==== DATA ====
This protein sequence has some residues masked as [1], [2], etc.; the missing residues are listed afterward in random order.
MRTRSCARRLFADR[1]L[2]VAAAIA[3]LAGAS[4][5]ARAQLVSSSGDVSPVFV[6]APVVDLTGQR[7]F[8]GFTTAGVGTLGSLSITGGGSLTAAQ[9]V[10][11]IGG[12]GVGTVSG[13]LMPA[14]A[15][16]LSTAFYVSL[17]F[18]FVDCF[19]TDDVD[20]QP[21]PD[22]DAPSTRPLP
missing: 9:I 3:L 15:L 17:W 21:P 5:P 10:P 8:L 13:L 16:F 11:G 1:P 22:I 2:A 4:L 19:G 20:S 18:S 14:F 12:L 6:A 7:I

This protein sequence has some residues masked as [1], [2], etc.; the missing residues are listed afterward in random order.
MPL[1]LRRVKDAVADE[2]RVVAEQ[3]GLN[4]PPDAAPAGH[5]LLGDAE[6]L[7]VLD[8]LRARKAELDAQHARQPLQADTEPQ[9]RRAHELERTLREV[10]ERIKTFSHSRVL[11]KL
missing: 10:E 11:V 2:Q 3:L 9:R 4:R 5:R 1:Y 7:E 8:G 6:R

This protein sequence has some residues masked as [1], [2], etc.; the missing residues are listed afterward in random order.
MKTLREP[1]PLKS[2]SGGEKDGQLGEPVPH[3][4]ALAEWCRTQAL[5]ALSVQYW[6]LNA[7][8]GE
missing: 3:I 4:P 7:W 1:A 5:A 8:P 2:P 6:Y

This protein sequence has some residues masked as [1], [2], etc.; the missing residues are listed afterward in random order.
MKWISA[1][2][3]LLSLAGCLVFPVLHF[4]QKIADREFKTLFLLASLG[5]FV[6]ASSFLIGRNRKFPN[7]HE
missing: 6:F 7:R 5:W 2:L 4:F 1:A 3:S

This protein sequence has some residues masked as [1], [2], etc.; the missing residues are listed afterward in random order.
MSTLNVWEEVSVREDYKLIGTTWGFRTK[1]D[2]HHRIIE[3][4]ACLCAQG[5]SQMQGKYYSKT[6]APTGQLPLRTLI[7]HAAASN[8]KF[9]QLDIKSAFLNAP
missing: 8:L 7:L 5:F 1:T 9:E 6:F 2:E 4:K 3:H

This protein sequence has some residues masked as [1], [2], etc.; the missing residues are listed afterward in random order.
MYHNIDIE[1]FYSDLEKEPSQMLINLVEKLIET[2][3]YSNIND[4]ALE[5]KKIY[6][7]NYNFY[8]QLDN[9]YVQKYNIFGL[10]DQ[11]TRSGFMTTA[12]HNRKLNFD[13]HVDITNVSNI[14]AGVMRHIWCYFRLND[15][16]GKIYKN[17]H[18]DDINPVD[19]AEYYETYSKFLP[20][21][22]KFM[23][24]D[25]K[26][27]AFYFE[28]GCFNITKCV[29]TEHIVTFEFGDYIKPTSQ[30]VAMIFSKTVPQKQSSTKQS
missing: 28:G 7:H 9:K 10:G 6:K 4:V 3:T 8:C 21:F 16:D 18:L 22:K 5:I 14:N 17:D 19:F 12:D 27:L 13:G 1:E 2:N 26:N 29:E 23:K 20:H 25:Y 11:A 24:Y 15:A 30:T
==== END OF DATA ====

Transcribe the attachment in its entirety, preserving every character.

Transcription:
This protein sequence has some residues masked as [1], [2], etc.; the missing residues are listed afterward in random order.
MRTRSCARRLFADR[1]L[2]VAAAIA[3]LAGAS[4][5]ARAQLVSSSGDVSPVFV[6]APVVDLTGQR[7]F[8]GFTTAGVGTLGSLSITGGGSLTAAQ[9]V[10][11]IGG[12]GVGTVSG[13]LMPA[14]A[15][16]LSTAFYVSL[17]F[18]FVDCF[19]TDDVD[20]QP[21]PD[22]DAPSTRPLP
missing: 9:I 3:L 15:L 17:W 21:P 5:P 10:P 8:L 13:L 16:F 11:G 1:P 22:I 2:A 4:L 19:G 20:S 18:S 14:F 12:L 6:A 7:I

This protein sequence has some residues masked as [1], [2], etc.; the missing residues are listed afterward in random order.
MPL[1]LRRVKDAVADE[2]RVVAEQ[3]GLN[4]PPDAAPAGH[5]LLGDAE[6]L[7]VLD[8]LRARKAELDAQHARQPLQADTEPQ[9]RRAHELERTLREV[10]ERIKTFSHSRVL[11]KL
missing: 10:E 11:V 2:Q 3:L 9:R 4:R 5:R 1:Y 7:E 8:G 6:R

This protein sequence has some residues masked as [1], [2], etc.; the missing residues are listed afterward in random order.
MKTLREP[1]PLKS[2]SGGEKDGQLGEPVPH[3][4]ALAEWCRTQAL[5]ALSVQYW[6]LNA[7][8]GE
missing: 3:I 4:P 7:W 1:A 5:A 8:P 2:P 6:Y

This protein sequence has some residues masked as [1], [2], etc.; the missing residues are listed afterward in random order.
MKWISA[1][2][3]LLSLAGCLVFPVLHF[4]QKIADREFKTLFLLASLG[5]FV[6]ASSFLIGRNRKFPN[7]HE
missing: 6:F 7:R 5:W 2:L 4:F 1:A 3:S

This protein sequence has some residues masked as [1], [2], etc.; the missing residues are listed afterward in random order.
MSTLNVWEEVSVREDYKLIGTTWGFRTK[1]D[2]HHRIIE[3][4]ACLCAQG[5]SQMQGKYYSKT[6]APTGQLPLRTLI[7]HAAASN[8]KF[9]QLDIKSAFLNAP
missing: 8:L 7:L 5:F 1:T 9:E 6:F 2:E 4:K 3:H

This protein sequence has some residues masked as [1], [2], etc.; the missing residues are listed afterward in random order.
MYHNIDIE[1]FYSDLEKEPSQMLINLVEKLIET[2][3]YSNIND[4]ALE[5]KKIY[6][7]NYNFY[8]QLDN[9]YVQKYNIFGL[10]DQ[11]TRSGFMTTA[12]HNRKLNFD[13]HVDITNVSNI[14]AGVMRHIWCYFRLND[15][16]GKIYKN[17]H[18]DDINPVD[19]AEYYETYSKFLP[20][21][22]KFM[23][24]D[25]K[26][27]AFYFE[28]GCFNITKCV[29]TEHIVTFEFGDYIKPTSQ[30]VAMIFSKTVPQKQSSTKQS
missing: 28:G 7:H 9:K 10:G 6:K 4:V 3:T 8:C 21:F 16:D 18:L 22:K 5:I 14:N 17:D 19:F 12:D 27:L 13:G 1:E 2:N 26:N 29:E 23:K 20:H 25:Y 11:A 24:Y 15:A 30:T